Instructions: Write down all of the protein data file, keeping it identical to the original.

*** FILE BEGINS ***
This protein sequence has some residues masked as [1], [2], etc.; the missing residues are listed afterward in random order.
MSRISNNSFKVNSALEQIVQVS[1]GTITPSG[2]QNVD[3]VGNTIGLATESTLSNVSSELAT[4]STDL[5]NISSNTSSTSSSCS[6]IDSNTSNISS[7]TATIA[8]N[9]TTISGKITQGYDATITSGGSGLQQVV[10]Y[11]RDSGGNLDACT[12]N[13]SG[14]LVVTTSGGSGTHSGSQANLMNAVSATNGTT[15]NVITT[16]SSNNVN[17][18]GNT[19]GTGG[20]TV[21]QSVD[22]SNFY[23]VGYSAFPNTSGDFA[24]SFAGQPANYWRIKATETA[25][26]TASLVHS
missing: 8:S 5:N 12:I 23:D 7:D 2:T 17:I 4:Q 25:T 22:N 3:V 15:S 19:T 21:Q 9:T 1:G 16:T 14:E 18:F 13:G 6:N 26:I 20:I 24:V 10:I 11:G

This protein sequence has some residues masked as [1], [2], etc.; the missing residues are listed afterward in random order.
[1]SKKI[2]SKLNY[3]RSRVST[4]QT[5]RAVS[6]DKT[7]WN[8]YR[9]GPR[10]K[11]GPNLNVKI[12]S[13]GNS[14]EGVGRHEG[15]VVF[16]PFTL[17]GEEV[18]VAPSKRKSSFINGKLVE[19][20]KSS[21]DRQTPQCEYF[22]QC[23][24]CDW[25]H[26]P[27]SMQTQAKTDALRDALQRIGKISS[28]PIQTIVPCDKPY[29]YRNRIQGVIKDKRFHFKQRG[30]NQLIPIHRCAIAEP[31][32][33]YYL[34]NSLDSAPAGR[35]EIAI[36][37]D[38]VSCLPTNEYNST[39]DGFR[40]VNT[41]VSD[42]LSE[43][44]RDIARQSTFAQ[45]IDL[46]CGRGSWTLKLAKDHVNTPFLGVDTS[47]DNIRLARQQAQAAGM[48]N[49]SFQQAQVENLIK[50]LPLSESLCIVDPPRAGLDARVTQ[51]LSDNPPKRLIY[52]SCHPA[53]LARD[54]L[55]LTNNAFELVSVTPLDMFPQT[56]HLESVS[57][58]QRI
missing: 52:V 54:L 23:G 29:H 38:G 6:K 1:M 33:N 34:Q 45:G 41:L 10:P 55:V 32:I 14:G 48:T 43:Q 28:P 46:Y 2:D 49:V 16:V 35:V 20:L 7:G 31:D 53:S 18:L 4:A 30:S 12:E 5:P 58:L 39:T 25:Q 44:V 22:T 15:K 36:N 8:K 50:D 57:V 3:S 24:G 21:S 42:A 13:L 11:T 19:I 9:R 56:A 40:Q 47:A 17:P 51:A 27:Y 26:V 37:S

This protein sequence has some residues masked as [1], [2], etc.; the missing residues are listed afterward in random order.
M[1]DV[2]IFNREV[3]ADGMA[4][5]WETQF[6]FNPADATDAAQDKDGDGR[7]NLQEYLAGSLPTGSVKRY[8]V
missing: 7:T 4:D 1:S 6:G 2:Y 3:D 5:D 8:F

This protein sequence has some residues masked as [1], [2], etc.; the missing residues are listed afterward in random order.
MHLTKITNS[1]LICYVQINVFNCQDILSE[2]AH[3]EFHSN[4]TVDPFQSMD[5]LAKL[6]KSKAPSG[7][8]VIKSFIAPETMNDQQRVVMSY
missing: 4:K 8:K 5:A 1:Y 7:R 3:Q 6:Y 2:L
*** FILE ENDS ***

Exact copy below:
This protein sequence has some residues masked as [1], [2], etc.; the missing residues are listed afterward in random order.
MSRISNNSFKVNSALEQIVQVS[1]GTITPSG[2]QNVD[3]VGNTIGLATESTLSNVSSELAT[4]STDL[5]NISSNTSSTSSSCS[6]IDSNTSNISS[7]TATIA[8]N[9]TTISGKITQGYDATITSGGSGLQQVV[10]Y[11]RDSGGNLDACT[12]N[13]SG[14]LVVTTSGGSGTHSGSQANLMNAVSATNGTT[15]NVITT[16]SSNNVN[17][18]GNT[19]GTGG[20]TV[21]QSVD[22]SNFY[23]VGYSAFPNTSGDFA[24]SFAGQPANYWRIKATETA[25][26]TASLVHS
missing: 8:S 5:N 12:I 23:D 7:D 2:T 17:I 4:Q 25:T 22:N 3:V 15:S 19:T 21:Q 9:T 1:G 16:T 14:E 18:F 13:G 6:N 26:I 20:I 24:V 10:I 11:G

This protein sequence has some residues masked as [1], [2], etc.; the missing residues are listed afterward in random order.
[1]SKKI[2]SKLNY[3]RSRVST[4]QT[5]RAVS[6]DKT[7]WN[8]YR[9]GPR[10]K[11]GPNLNVKI[12]S[13]GNS[14]EGVGRHEG[15]VVF[16]PFTL[17]GEEV[18]VAPSKRKSSFINGKLVE[19][20]KSS[21]DRQTPQCEYF[22]QC[23][24]CDW[25]H[26]P[27]SMQTQAKTDALRDALQRIGKISS[28]PIQTIVPCDKPY[29]YRNRIQGVIKDKRFHFKQRG[30]NQLIPIHRCAIAEP[31][32][33]YYL[34]NSLDSAPAGR[35]EIAI[36][37]D[38]VSCLPTNEYNST[39]DGFR[40]VNT[41]VSD[42]LSE[43][44]RDIARQSTFAQ[45]IDL[46]CGRGSWTLKLAKDHVNTPFLGVDTS[47]DNIRLARQQAQAAGM[48]N[49]SFQQAQVENLIK[50]LPLSESLCIVDPPRAGLDARVTQ[51]LSDNPPKRLIY[52]SCHPA[53]LARD[54]L[55]LTNNAFELVSVTPLDMFPQT[56]HLESVS[57][58]QRI
missing: 52:V 54:L 23:G 29:H 38:G 6:K 1:M 33:N 34:Q 45:G 41:L 10:P 55:V 32:I 14:G 48:T 43:Q 28:P 46:Y 2:D 49:V 16:V 35:V 20:L 7:G 31:D 53:S 18:L 4:A 30:S 12:E 5:P 58:L 39:T 25:Q 44:V 22:T 15:K 36:N 8:K 50:D 57:V 3:S 24:G 21:S 42:A 13:L 11:T 19:I 9:R 56:A 40:Q 47:A 17:P 51:A 27:Y 26:V 37:S

This protein sequence has some residues masked as [1], [2], etc.; the missing residues are listed afterward in random order.
M[1]DV[2]IFNREV[3]ADGMA[4][5]WETQF[6]FNPADATDAAQDKDGDGR[7]NLQEYLAGSLPTGSVKRY[8]V
missing: 7:T 4:D 1:S 6:G 2:Y 3:D 5:D 8:F

This protein sequence has some residues masked as [1], [2], etc.; the missing residues are listed afterward in random order.
MHLTKITNS[1]LICYVQINVFNCQDILSE[2]AH[3]EFHSN[4]TVDPFQSMD[5]LAKL[6]KSKAPSG[7][8]VIKSFIAPETMNDQQRVVMSY
missing: 4:K 8:K 5:A 1:Y 7:R 3:Q 6:Y 2:L